Still, I think it's a necessary evil, because without it, making sense of the campaign's present is difficult. With that in mind, here are some made-up bits derived (and contrived) from the Barael's Blade lyrics:
Deep in the Siberian wilderness lies the Frost Court, ruled by the demon Baal, the Despot of Winter. A powerful and disturbingly ubiquitous pagan god, Baal seeks to convert God's faithful into his heartless servants. Wrathful and selfish, Baal demonstrates his power by spreading the cold chaos his followers call the Radiant Desolation, but known more commonly as the Darkness.
|Ice Troll |
The white areas of the Shepherd map show the extent of the Darkness. Most of it is wasteland, occupied by monsters and nomadic tribes of demon worshipers. These are rarely encountered beyond the Darkness' borders, for they cannot enter consecrated ground and are vulnerable to banishment by Christian clerics.
The lifeblood of Baal and his demonic minions is a liquid silver-like substance that seems to hold traces of angelic grace. When forged into a weapon, that weapon is considered both magic and silver for purposes of striking enchanted creatures. When bottled and Blessed, the inherent grace within is magnified, such that a vial of Silver Blood acts as holy water. A thin trickle poured from a vial forms a barrier akin to Protection from Evil (10' per vial; 2 hour duration if poured by a cleric or 1 hour for everyone else).
The hero of Wotan sagas, also known as the Halfbreed, the Orphan of Torment, Spiller of the Silver Blood, Barael wielded his eponymous blade, forged by the Crow Mage, against the powers of Baal and his minions. Barael was renown for his defeat of Lor the Poisoner, Balkh of the Spider Priests, and the lesser demon Melchom. Clad in fur and ring mail, the Halfbreed wandered the world to oppose the Darkness, though was ultimately betrayed by his sword, whose thirst for demonic blood drove its wielder into peril. Among pagan Germans, there is a strong belief that Barael will return someday to stand again against the servants of Darkness.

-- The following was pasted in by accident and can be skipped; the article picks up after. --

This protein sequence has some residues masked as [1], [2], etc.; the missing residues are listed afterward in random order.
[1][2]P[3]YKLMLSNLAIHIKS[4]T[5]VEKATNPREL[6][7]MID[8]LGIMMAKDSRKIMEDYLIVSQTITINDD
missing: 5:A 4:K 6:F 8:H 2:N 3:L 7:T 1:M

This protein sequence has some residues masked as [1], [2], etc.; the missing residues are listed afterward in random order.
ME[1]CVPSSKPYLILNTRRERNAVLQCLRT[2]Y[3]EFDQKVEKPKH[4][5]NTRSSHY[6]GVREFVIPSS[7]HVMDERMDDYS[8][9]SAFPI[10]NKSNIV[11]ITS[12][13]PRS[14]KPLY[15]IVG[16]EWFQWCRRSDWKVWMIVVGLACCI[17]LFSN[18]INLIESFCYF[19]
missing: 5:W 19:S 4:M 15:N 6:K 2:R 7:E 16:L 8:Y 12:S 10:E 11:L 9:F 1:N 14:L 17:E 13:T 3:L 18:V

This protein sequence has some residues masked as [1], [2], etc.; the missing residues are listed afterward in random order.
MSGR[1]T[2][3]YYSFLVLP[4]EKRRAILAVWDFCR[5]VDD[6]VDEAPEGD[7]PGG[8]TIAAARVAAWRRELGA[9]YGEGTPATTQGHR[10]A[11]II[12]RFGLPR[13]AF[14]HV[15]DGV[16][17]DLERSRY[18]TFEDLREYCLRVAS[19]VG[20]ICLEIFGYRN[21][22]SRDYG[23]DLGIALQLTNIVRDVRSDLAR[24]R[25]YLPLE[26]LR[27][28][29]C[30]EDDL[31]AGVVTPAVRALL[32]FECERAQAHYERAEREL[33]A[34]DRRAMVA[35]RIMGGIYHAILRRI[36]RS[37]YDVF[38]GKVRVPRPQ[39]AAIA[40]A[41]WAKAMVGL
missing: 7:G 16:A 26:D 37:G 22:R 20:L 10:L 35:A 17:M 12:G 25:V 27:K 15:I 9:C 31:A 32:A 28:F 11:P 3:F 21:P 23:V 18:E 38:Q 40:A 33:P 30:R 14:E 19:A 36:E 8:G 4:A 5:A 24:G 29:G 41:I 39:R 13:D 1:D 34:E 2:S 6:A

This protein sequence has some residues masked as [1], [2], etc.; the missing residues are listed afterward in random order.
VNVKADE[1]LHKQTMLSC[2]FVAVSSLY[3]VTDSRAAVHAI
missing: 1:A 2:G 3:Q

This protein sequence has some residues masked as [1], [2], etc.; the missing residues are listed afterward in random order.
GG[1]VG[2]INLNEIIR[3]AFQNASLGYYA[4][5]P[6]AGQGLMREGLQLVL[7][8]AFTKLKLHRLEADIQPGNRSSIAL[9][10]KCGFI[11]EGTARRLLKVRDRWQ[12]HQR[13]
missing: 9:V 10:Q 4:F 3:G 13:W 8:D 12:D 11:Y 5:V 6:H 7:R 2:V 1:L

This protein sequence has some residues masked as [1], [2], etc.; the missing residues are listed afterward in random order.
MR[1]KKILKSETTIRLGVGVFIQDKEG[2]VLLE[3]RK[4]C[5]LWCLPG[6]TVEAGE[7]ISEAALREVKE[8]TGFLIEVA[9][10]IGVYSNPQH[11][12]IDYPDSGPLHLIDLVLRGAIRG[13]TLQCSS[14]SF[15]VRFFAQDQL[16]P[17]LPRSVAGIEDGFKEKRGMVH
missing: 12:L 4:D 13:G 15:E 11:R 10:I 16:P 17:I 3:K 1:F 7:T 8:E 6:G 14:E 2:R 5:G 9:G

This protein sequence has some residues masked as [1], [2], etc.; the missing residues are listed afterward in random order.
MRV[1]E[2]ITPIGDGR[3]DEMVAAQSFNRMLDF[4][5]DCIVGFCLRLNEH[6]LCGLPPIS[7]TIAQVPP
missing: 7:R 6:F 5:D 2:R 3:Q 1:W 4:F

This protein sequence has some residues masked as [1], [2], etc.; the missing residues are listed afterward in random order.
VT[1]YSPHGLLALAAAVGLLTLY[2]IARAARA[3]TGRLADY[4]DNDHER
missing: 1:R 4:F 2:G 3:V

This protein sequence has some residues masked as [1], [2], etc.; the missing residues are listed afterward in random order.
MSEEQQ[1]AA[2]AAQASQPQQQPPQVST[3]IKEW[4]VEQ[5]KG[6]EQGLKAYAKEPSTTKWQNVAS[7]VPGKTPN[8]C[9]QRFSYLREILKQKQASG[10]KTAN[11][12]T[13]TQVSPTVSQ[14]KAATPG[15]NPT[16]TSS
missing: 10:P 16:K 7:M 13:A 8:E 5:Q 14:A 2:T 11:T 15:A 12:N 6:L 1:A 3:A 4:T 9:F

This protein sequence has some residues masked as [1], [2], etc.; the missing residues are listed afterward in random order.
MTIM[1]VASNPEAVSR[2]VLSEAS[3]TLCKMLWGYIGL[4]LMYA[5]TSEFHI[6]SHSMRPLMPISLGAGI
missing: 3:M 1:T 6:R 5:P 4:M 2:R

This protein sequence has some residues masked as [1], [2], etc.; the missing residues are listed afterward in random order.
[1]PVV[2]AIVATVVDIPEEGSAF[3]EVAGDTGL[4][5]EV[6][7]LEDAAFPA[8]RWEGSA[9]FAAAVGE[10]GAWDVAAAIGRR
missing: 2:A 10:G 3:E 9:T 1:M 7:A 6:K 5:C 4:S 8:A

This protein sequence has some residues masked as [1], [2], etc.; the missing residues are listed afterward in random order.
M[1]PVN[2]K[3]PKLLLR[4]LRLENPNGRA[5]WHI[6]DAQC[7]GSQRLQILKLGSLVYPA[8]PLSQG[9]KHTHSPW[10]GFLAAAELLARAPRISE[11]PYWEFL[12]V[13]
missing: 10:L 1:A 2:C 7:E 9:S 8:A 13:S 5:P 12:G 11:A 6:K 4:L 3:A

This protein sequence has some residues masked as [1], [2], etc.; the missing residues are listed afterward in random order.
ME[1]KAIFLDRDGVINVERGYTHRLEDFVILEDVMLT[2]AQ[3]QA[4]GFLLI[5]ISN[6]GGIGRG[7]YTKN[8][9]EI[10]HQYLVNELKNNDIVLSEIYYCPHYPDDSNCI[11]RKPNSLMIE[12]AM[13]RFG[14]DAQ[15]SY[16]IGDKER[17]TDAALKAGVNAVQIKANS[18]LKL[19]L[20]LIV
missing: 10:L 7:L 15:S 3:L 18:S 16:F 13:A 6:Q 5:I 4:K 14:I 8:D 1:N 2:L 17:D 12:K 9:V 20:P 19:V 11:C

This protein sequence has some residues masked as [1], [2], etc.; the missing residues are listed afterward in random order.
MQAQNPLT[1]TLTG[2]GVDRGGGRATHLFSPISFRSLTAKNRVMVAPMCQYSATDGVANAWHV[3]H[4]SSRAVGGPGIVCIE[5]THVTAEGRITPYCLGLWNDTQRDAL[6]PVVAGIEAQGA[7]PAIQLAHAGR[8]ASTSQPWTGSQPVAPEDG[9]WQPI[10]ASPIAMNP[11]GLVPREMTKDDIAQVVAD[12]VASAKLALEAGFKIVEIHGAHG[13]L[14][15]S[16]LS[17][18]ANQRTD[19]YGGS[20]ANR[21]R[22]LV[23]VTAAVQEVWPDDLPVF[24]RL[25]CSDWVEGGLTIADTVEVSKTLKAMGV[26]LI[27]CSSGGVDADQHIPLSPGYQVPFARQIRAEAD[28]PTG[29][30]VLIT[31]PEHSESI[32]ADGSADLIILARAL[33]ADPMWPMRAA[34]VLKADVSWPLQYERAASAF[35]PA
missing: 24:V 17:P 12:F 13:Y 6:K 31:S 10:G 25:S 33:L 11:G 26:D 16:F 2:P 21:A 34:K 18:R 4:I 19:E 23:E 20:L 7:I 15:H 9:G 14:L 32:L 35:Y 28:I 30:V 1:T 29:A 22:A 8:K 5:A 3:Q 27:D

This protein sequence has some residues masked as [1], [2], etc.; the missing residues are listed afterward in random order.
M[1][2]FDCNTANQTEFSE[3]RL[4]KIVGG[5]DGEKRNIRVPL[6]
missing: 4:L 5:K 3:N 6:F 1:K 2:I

The Crow Mage
A Wotan of great age and wisdom who used his powers to combine shards of Darkness, bore, and meteoric steel to forge the Bastard's Blade as a weapon against the Baalites. Barael's mentor and a popular folk hero, the Crow Mage disappeared when the Romans converted to Christianity, stealthily avoiding a Catholic purge. As with Barael, many German pagans believe that the Crow Mage will return during the hour of the Germans' greatest need.
Lor the Poisoner
A Hunnic sorcerer whose spurned love for an Ostrogoth maid prompted him to pierce the girl's father with the Talon of Greed. Lor kidnapped the girl and forced her to watch her kinsmans' fate—her father sprouted covetous talons of his own, and whosoever owned what he desired were themselves likewise afflicted, and on and on. Before long, the entire town was mad with possessive envy until the inhabitants murdered each other in an orgy of violent rapacity.
With a black heart, Lor then pricked the maid with the Talon and gave it to her as a reminder of what she had "forced" him to do. But the maid's only desire was for her home and her people. Heartsick, with no hope of satisfaction or freedom, the maid went mad, took out her eyes with the Talon, then her tongue, ears, face, and womanhood until, desperate with grief, she pierced her own heart.
The maid and her people were avenged by Barael, who (with the aid of the Crow Mage) slew Lor, though why the Halfbreed's path crossed that of the sorcerer's is not known. Some versions of the tale say that the maid was Barael's betrothed. Others say that the town destroyed by greed was Barael's childhood home. Still other tales hint that the Talon was of Melchom's hand and that Barael sought to retrieve it as a trophy.
The Spider Priests
The worst of many Baalite cultists who made their way to the Germanic Kingdoms by way of invading Huns. The Spider Priests venerated an unholy creature whose true name brought sorcerous power at the price of insanity and was thus known only as "Etterclaw." At the height of their power, the Spider Priests had established no less than a dozen shrines in civilized lands, where they bound sacrificial victims in webs to later cannibalize their putrefied remains. Their hold was broken when Barael slew their high priest, Balkh.
Next up, the Germanic Kingdoms.
Listening to: Fu Manchu, The Action is Go
- Photo © kevindooley; used without permission.